We can all exhale now.
I'll admit it: I fully expected the U.S. to get bounced against Switzerland. Not before the game, mind you, but sometime right around the end of the first period, a period in which Jonas Hiller blocked 18 shots on goal while his team managed only 4 of their own, I started to feel a little queasy. I started thinking to myself, "Oh, no. This can't be the way this team goes out. They've got to at least get a chance.
Hiller nearly did to the Americans what Miller did for the Americans just a couple nights back. And I couldn't help but feel karma might just be getting ready to bite our boys squarely on the ass.
As inspiring as our boys' win over the Canadian team was, facts is facts, and facts is our boys were really outplayed. The reason they won over a superior team who also happened to play better hockey is simple: the goalie. Ryan Miller
went crazy, and the U.S. pulled off an upset.
Well, Wednesday the tables were turned. The American team was clearly superior to the Swiss team in virtually every way, and they played solid, borderline inspired hockey as well. And, of course, Jonas Hiller nearly made it all a moot point with a brilliant performance. That first period was a statement by the Americans; a statement about just what kind of hockey team they really are.
Unfortunately, Hiller had a statement of his own to make. It came through loud and clear.
What really started to worry me was the U.S. team looked a bit sluggish in the second period, as if they had worn themselves out in the first banging and skating and shooting puck after puck at what seemed an impenetrable wall. Actually, let me take that back. They didn't look sluggish; they looked tight.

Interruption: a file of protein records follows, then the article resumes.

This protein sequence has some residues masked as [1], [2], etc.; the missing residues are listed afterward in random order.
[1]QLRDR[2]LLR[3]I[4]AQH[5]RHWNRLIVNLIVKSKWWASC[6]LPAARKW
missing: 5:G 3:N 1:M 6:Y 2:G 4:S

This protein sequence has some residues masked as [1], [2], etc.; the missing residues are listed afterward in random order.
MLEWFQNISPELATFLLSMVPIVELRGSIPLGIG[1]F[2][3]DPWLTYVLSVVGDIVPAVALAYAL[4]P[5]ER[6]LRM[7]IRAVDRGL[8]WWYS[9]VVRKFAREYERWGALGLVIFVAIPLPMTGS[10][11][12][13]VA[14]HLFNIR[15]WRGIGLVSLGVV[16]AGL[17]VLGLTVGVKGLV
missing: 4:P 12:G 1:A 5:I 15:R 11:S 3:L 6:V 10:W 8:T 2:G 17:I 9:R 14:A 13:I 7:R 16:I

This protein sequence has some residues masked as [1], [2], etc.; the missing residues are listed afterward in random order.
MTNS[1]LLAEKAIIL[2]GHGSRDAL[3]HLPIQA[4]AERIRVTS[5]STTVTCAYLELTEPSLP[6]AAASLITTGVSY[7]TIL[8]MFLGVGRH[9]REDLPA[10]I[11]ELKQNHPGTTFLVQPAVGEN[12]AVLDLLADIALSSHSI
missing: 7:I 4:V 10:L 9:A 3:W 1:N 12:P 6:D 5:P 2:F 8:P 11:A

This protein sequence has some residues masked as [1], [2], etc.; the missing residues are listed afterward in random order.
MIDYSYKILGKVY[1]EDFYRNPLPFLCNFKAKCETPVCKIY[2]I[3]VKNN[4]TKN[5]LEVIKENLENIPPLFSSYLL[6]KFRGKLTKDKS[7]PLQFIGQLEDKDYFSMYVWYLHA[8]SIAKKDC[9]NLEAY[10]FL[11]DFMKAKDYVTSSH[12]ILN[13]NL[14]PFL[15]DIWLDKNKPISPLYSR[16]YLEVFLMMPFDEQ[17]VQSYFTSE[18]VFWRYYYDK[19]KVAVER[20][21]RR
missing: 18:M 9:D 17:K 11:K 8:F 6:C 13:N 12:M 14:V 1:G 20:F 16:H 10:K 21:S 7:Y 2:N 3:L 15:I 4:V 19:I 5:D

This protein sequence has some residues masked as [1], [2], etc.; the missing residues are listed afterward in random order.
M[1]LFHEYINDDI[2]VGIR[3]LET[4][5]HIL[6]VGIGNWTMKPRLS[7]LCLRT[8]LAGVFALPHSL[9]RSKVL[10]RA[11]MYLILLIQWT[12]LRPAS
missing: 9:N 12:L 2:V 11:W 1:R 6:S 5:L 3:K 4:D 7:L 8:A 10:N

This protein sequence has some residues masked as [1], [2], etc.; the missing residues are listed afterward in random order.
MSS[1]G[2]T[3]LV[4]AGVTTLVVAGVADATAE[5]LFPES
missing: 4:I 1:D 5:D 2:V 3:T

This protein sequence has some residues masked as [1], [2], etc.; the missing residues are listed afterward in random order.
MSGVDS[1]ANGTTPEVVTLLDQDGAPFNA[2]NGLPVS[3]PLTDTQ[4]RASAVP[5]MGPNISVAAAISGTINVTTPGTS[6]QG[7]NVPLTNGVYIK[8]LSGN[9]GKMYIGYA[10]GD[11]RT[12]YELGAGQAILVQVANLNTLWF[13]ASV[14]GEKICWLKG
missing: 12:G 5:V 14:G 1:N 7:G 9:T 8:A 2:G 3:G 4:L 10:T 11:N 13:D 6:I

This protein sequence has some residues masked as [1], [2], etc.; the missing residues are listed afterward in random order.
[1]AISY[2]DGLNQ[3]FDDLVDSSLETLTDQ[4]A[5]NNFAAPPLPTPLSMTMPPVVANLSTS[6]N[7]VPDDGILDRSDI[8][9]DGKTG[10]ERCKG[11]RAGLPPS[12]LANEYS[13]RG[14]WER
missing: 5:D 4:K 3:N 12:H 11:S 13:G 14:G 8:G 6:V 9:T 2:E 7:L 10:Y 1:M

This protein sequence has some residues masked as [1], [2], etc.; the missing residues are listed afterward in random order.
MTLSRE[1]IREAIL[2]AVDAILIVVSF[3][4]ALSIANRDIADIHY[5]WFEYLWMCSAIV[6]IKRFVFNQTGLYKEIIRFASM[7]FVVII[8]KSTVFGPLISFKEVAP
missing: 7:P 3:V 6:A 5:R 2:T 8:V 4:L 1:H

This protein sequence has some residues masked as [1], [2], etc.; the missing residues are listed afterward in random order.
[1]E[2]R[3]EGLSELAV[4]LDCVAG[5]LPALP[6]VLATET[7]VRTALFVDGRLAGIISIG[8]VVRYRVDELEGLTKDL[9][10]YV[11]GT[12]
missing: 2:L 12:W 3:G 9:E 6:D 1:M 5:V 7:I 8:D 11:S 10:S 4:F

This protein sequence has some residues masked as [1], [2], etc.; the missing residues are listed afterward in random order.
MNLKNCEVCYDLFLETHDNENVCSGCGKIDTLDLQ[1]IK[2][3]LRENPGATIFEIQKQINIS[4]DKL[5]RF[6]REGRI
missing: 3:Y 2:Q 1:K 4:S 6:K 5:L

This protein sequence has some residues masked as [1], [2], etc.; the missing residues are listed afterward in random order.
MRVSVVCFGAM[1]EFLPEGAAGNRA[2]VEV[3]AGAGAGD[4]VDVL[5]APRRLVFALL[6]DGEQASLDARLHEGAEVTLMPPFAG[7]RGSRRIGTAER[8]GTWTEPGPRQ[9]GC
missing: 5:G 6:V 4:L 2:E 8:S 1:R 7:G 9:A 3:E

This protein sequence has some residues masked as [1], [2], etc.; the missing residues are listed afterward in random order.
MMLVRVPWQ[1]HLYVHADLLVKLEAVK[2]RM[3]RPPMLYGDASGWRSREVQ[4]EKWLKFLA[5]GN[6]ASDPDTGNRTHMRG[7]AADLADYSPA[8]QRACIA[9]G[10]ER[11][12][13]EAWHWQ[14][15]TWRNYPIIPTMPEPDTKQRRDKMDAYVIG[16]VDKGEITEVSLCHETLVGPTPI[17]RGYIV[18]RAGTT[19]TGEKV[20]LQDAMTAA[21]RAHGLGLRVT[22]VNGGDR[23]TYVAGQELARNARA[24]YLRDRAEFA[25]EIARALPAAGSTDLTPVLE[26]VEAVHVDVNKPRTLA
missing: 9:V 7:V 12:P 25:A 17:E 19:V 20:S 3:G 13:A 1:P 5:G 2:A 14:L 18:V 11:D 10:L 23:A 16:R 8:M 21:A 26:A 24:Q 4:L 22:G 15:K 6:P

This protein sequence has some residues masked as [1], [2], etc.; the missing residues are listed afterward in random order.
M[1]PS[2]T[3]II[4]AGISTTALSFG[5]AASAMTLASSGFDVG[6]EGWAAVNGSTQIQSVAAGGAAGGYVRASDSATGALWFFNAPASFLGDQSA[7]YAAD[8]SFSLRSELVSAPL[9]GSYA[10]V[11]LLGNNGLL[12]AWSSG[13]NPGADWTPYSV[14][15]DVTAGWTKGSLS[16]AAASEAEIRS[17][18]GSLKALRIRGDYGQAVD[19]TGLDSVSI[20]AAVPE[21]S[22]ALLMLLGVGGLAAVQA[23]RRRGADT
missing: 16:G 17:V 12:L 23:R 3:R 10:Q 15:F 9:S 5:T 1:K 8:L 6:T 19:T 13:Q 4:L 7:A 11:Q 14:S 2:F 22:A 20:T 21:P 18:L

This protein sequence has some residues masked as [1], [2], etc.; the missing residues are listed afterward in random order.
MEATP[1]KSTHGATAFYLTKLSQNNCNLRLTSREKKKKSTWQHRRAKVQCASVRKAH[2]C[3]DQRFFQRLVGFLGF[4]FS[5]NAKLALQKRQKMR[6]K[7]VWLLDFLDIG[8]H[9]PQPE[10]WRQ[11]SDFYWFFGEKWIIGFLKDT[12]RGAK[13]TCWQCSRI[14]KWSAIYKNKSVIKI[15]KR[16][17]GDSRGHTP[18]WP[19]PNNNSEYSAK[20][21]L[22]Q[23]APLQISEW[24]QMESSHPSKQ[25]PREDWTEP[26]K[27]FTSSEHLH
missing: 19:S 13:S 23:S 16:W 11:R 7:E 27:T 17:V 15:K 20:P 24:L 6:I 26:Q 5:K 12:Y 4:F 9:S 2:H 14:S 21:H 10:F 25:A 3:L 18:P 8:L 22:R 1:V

The Canadians had that same look all through the game they lost to the U.S., a look which spoke clearly of fear. Fear of failing to be what they were supposed to be. On Wednesday, it was the Americans' turn to feel the pinch. They had just beaten the best hockey team in the tournament, and suddenly everyone was looking at them differently. Now they had to beat the Swiss; just had to. And that fear of screwing the pooch showed in their play as the game got old and the score stayed stubbornly tied.
Luckily, though, the American defense held strong, Ryan Miller was outstanding again, and Zach Parise knocking in a goal out of a scrum in front of Hiller. It proved to be all the Americans needed, even though the Swiss themselves might just disagree with that.
So, can the Americans relax a bit now? I certainly hope so; another scare like the Swiss game might just take me out completely. And honestly, I think they will. It was clear the team let the weight of sudden expectations pull them down a bit; perhaps now that they're past the first stumbling block they can loosen back up and play the brand of hockey they played before they were suddenly anointed the big boys on the block.
At this point, I honestly don't see anyone but the U.S. and Canada meeting in the finals. And then we'll see just whose side karma is really on.